This post is inspired by a collection of things that have happened over the past few weeks. I have seen people, who appear to genuinely want to be allies to autistic people, stuff up and stuff up big. So hopefully this list is useful.
1. Don’t explain your perspective as a neurotypical person to autistic people
I realise that this is done with good intentions, but the underlying assumption is that autistic people are unaware of neurotypical perspectives. It’s pretty condescending. Think about it for a moment: we live in a world that is dominated by neurotypical people. We don’t live in little bubbles within that world. We are really aware of neurotypical perspectives. I could go so far as to suggest that we might have greater insight into neurotypical perspectives than they even have.
Why would I suggest that? Well, if we consider what WEB Du Bois’s book, The Soul of Black Folk, and his parallel essay, The Soul of White Folk, he pretty much suggested the same thing about how people of colour have a greater understanding of the meaning of whiteness than white people do.
As a white person, I can fully accept that because we can go through our entire lives without ever having to question why we are the dominant group in most societies.
But a minority group has to learn the ways of the dominant group. The dominant group takes the way they do things and the things they think for granted. They don’t have any reason to ask themselves why they do thing in different ways so they never really explore them.
So, please don’t assume that autistic people have never heard the neurotypical perspective. We have. Those perspectives dominate our world to such a pervasive degree that we can’t help but be acutely aware of them. The difference though is we probably question them more, and so our understanding of them may have greater depth than that of a neurotypical person.
2. Don’t ever attempt to tone police autistic people
If you don’t understand what tone policing is, this post from Love Explosions gives a couple of examples. Basically, people suggest that if we, as autistic people just communicate in a nicer, calmer, more palatable way, then maybe people will listen to us more.
There is a lot wrong with that suggestion, but I’ll highlight two issues:
Firstly, autistic people have different communication styles to neurotypical people. That’s one of the key traits common to autistic people. So, telling us to communicate in your preferred style is simply a total lack of accommodation.
Secondly, when people are fighting for their rights, asking nicely for them can be pretty ineffective most of the time. This is not unique to the autistic rights movement. This applies to any equal rights movement. Of course, diplomacy can be effective too, but when you look at other successful rights movements, you will see that there were a number of people fighting for those rights without being diplomatic about it.
The diplomatic people come in after the activists. They get listened to because of the activists. You have to be assertive when fighting for rights to bring attention to the issues. Once the attention is there, then it’s the time to ask nicely. To find out more about how this works, please read this post from Neurodivergent K.
3. Don’t expect autistic people to pander to parents’ feelings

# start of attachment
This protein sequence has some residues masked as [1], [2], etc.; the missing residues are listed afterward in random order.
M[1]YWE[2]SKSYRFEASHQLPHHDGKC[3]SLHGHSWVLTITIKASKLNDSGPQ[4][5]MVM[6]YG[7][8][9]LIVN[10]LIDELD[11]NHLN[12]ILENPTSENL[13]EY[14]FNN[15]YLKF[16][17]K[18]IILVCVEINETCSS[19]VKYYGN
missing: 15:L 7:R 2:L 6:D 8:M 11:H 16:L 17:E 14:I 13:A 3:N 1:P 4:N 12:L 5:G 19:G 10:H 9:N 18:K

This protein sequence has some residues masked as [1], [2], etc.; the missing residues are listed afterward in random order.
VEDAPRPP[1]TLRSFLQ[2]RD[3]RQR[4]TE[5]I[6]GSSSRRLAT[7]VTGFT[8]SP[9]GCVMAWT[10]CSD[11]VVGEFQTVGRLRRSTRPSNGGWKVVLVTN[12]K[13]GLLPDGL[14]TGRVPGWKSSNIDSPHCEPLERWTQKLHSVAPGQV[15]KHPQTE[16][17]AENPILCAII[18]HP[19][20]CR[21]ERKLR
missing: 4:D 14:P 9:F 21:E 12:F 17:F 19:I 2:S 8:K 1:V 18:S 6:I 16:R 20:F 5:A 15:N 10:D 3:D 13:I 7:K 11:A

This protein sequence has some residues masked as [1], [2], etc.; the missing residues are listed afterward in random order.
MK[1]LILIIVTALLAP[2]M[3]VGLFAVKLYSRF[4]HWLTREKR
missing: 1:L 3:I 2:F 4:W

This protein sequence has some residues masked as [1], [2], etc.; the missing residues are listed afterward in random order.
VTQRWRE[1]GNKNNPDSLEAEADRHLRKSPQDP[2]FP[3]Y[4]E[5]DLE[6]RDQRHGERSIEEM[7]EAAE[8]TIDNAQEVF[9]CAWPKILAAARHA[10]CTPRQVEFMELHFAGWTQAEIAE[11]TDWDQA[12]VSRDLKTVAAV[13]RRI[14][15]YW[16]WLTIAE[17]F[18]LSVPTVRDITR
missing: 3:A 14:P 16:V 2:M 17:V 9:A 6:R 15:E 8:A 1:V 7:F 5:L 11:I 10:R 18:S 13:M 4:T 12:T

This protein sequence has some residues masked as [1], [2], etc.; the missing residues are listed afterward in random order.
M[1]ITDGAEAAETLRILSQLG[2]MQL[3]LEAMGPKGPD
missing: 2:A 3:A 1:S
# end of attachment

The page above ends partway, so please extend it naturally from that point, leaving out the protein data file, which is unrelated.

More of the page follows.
Yes, we know that it can hurt when neurotypical parents get told that the way that they’re parenting may be wrong. Do you want to know how I know that? As an autistic parent, I am continuously told by “experts” how my parenting style is wrong. Autistic people continuously struggle against the dominant narratives that tell us that, when we do things in ways that are natural for us, we’re wrong. So, really, we do understand what it’s like to have your feelings hurt when people question your actions.
Telling us that it hurts tells us that you do not realise that we go through that too, nor do you realise that we know how other people might feel. That comes down to the myth that we lack empathy or the ability to understand another person’s perspective. It is a myth. We don’t lack either of those abilities – we just express them in ways that may differ from that of neurotypical people.
4. Don’t leave if your feelings get hurt
Your feelings may very well get hurt. You may unintentionally offend us. We will point out when you have offended us, and when we do, please don’t leave because you feel hurt because you were wrong. You’re pretty much bound to offend us in the beginning. We know that. We accept that you’re learning. We will give you some latitude to learn, but you can’t learn unless we say what you’re doing wrong. Of course, once we have explained how you were wrong (again – see tone policing in point 2), then please do not double down on what you said because you’re feeling defensive about being hurt. Just take a few moments to learn from the experience.
5. Don’t call yourself an ally
Ally, in this context, is a verb. It is a doing thing. If you do any of the above, while claiming to be an ally, you are not an ally. More importantly though, and this might be hard to hear, you don’t get to decide if you’re an ally. That’s our decision to make. We will make that decision based on what you say, and more importantly, what you do. We will not make that decision on you saying that you are an ally. In fact, all of the true allies that I know have never once claimed to be allies. So, really, one of the marks of a great ally is that they never claim to be one, they simply do the things to make them one.
So, there’s the five things not to do if you want to be an ally. There are probably a whole lot more, but those are the four things that have come up, time and again, over the past few weeks.
So that’s what you mustn’t do.
Read Part 2 to find out what you could do instead.